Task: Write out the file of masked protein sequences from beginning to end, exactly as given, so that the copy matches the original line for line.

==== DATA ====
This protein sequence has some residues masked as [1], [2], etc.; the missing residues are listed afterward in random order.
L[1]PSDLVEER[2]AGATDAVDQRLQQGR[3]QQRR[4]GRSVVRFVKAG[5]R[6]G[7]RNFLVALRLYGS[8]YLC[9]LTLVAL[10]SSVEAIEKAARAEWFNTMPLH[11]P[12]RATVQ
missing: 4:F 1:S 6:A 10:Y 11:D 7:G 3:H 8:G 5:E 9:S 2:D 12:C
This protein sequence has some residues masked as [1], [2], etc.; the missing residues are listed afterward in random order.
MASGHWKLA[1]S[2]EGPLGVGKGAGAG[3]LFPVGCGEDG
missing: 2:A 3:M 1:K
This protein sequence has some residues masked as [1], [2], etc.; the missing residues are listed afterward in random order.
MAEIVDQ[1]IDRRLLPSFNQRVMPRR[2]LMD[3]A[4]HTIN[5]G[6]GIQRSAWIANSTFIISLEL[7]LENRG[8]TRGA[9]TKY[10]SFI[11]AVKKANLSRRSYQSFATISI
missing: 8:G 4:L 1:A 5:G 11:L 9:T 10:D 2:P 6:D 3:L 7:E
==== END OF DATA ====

This protein sequence has some residues masked as [1], [2], etc.; the missing residues are listed afterward in random order.
L[1]PSDLVEER[2]AGATDAVDQRLQQGR[3]QQRR[4]GRSVVRFVKAG[5]R[6]G[7]RNFLVALRLYGS[8]YLC[9]LTLVAL[10]SSVEAIEKAARAEWFNTMPLH[11]P[12]RATVQ
missing: 4:F 1:S 6:A 10:Y 11:D 7:G 3:H 8:G 5:E 9:S 2:D 12:C
This protein sequence has some residues masked as [1], [2], etc.; the missing residues are listed afterward in random order.
MASGHWKLA[1]S[2]EGPLGVGKGAGAG[3]LFPVGCGEDG
missing: 2:A 3:M 1:K
This protein sequence has some residues masked as [1], [2], etc.; the missing residues are listed afterward in random order.
MAEIVDQ[1]IDRRLLPSFNQRVMPRR[2]LMD[3]A[4]HTIN[5]G[6]GIQRSAWIANSTFIISLEL[7]LENRG[8]TRGA[9]TKY[10]SFI[11]AVKKANLSRRSYQSFATISI
missing: 8:G 4:L 1:A 5:G 11:L 9:T 10:D 2:P 6:D 3:L 7:E